Assisted Living Insurance Policy Benefits: When to Buy and How Much

assisted living insurance policy

“Long-term care” is a phrase that means many different things to different people. Younger people may not even know what an assisted living insurance policy is, or how and when to purchase one. Despite the various images the thought of long-term care may conjure, most people know one thing about it: it’s expensive. 

According to AARP, long-term care covers people with chronic illnesses, disabilities or other health conditions over a longer timeframe. This care can involve assistance with things like bathing, dressing, and eating, or skilled care provided by nurses and therapists. Long-term or assisted living care is something most of us would rather not think about until it’s already too late. And that’s unfortunate because there are specific policies designed to help reduce these very expenses.

Let’s take a moment to explore long-term care and assisted living insurance policy benefits.

What’s an Assisted Living Insurance Policy?

An assisted living insurance policy offers many different coverage possibilities. Experts suggest buying an assisted living insurance policy with flexible options. That’s because anticipating what your specific care needs will be as you age can be extremely difficult. You can purchase these policies individually from an insurance agent or broker. You may also purchase coverage through your employer’s group policy or for discounted company rates. (Be warned, though, that only some employers currently offer workers a long-term care or assisted living insurance policy option.) In addition, some professional organizations or service clubs, as well as state partnership programs and joint policies, may offer coverage.

No matter how you purchase an assisted living insurance policy, be sure carefully review your options with your financial advisor. Your financial advisor can evaluate whether the long-term care or assisted living insurance policy makes sense for your specific situation. Be aware that long-term care policies often exclude people with preexisting health conditions, or withhold payment for care involving them. Most policies also have a maximum benefit amount each covered individual may receive.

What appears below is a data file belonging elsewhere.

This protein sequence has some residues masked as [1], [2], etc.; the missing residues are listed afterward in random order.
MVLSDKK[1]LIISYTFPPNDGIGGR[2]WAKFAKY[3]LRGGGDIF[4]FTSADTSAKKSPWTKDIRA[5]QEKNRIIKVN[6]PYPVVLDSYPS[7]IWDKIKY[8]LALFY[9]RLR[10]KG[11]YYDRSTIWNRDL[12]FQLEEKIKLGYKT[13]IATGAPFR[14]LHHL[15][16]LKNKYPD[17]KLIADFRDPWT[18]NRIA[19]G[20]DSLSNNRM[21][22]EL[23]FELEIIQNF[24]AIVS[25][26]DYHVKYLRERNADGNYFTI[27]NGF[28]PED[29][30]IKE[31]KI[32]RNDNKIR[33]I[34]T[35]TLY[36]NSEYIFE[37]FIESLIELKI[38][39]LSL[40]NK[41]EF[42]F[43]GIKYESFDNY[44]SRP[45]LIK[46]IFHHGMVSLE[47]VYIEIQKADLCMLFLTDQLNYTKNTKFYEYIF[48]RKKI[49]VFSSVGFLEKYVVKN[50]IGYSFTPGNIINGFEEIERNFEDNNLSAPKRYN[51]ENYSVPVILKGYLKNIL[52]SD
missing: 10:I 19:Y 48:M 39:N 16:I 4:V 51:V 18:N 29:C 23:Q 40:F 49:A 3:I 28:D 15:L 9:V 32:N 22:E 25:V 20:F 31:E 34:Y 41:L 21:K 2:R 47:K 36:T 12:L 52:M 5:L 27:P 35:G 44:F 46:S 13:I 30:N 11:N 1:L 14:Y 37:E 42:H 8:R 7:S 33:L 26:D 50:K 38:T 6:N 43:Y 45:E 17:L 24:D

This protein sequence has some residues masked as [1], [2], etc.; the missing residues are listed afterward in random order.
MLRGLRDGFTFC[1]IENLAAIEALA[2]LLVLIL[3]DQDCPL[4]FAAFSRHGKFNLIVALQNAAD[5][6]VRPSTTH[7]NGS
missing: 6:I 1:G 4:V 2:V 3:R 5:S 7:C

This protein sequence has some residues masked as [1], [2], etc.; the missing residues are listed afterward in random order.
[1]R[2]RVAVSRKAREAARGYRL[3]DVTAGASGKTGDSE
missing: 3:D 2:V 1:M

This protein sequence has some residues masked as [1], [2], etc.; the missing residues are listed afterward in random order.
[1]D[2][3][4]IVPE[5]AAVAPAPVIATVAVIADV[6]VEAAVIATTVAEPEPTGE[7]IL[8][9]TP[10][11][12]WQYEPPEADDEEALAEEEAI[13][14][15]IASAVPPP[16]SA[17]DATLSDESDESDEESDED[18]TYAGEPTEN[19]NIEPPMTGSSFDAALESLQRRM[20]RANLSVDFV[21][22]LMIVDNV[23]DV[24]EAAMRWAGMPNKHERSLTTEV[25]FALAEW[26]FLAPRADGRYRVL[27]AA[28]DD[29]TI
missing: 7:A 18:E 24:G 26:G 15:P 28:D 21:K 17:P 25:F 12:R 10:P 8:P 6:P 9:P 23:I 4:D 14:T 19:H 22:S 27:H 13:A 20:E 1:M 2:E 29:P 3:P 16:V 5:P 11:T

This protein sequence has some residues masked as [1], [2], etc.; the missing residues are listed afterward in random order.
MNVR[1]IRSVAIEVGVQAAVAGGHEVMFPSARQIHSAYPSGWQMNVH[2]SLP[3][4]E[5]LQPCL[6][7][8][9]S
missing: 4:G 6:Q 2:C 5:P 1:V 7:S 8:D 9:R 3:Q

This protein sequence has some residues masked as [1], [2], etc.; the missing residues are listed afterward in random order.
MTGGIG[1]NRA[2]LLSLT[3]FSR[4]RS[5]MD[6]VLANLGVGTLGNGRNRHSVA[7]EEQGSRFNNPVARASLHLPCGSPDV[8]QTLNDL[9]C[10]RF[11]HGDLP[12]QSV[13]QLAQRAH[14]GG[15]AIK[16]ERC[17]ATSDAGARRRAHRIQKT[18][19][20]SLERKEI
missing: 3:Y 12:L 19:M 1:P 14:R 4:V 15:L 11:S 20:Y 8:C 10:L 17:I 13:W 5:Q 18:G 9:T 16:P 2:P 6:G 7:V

Assisted Living Insurance Policy Benefits and Covered Expenses

Benefits generally begin paying out when you need help with two or three “activities of daily living.” An assisted living insurance policy can help pay for in-home services, an assisted living facility, or a nursing home. Your policy should cover, or assist with, the following expenses:

  • Nursing home stays
  • Adult day care
  • Care coordination services
  • Home modification costs
  • Assisted living services such as bathing or meal delivery
  • Skilled care from nurses or therapists

When to Purchase A Long-term Care or Assisted Living Insurance Policy

Since younger people pay lower premiums, purchasing an assisted living insurance policy in your 40s or early 50s is ideal. Long-term care facilities and in-home nursing staff can cost more each year than your current annual salary. Getting covered early is a savvy choice for many people, but older or chronically ill individuals may not be eligible.

If you stop paying your assisted living insurance policy premium, a “nonforfeiture option” may allow you to receive a reduced benefit amount that’s based on how much you already paid. Some states require policies to offer nonforfeiture benefits; others do not. Check with your state’s insurance department before ceasing any premium payments.

How Much Coverage Should You Purchase?

There are several factors you should consider when purchasing long-term care insurance — including how much coverage you actually need. These factors include:

  • Your current age and health
  • Premium payment affordability (given your current income)
  • Local support system availability
  • Amount of your total savings and investments
  • Your tax situation

You may be able to deduct long-term care insurance premiums from your federal income tax returns. That’s primarily true if you itemize your deductions and meet other IRS requirements. With so many different factors to consider, always speak with an expert before purchasing this kind of insurance.

Review Your Policy Options With An Advisor

A financial advisor can also review whether your policy needs compound or simple inflation protection. This ensures your benefit payout will keep pace with increasing care costs over time. Most experts recommend compound inflation protection for policy purchasers younger than 70 years old. Talk to your financial planner to get the best available deal for your family.

Leslie Sullivan
Exclusively covering all finance-related topics, including investing, saving money, estate planning, insurance, lowering your tax burden and everything you need to know about planning a comfortable retirement.
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